Tuesday was more British Library. By this point BNP propaganda was driving me to madness so I thought "sod it, let's go balls out and finish this lot today". So I wired through the remaining copies of Identity magazine and then had a bit of a job seeing a microfilm that was needed. With any luck I won't need to bother with those bloody things again. Anyway that was the Library done and dusted after two days, rather than the five I had allowed myself, which was odd. A quick stop at Burger King left me feeling relieved and allowed me the chance to read those silly papers that they hand out for free. Before going I had never heard of either Agyness Deyn or Kimberley Stewart but I suspect that without them London Lite and The London Paper would collapse into the sea for both were on every bloody page seemingly. I soon became equally bored hearing about David Miliband, a man who I would trust about as far as I could throw, not least because he and his brother bear more than a passing resemblance to the Maxwell brothers.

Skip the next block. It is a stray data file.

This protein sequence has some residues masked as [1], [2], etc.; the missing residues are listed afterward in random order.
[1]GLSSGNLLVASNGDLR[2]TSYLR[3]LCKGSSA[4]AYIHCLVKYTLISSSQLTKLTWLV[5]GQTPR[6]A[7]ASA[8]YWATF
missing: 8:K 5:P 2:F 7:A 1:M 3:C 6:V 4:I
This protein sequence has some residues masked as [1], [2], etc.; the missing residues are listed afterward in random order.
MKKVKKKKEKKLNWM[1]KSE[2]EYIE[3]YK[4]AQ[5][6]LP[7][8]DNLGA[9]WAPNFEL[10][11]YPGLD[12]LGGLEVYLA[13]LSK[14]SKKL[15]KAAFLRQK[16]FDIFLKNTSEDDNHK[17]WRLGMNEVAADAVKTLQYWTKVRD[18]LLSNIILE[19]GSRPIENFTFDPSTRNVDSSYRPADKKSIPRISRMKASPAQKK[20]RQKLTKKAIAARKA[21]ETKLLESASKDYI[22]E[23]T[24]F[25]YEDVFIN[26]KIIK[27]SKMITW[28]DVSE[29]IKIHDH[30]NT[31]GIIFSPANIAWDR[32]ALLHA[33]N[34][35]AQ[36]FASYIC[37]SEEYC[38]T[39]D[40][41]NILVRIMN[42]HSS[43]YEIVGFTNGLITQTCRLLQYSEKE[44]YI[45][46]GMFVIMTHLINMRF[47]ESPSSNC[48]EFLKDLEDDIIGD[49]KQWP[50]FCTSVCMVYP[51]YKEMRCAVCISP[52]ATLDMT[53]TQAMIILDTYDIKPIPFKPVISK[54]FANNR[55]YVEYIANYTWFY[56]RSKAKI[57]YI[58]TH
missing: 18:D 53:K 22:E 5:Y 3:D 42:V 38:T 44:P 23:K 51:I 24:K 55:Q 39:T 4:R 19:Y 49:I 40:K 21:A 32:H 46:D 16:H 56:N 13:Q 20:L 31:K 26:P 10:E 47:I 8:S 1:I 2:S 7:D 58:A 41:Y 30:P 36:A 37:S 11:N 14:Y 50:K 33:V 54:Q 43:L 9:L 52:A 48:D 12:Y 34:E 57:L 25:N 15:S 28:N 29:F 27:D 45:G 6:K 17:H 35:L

As such, come Wednesday I was at a bit of a loose end as I had seriously overestimated the time I would need to do the work in question. Still, rather than waste the time I decided to take a tube into Covent Garden which [livejournal.com profile] queenmartina had told me was a good shopping area. Personally, I was rather unimpressed by the load of old tat on offer, although I did wander into Charing Cross Road and found myself surrounded by some good bookshops where a fair bit of money was frittered away. Having left the hotel without a map I soon became hopelessly lost, wandering into Chinatown (not a lot going on, although nice arches) and seemingly passing the Ivy and Stringfellows about a thousand times. Liquor was consumed at the Nag's Head and the Crown before finally getting my bearings and stopping into some silly perfumey shop for [livejournal.com profile] queenmartina where a helpful Goth sort was able to find what she wanted. By the time I got the tube home I was done out.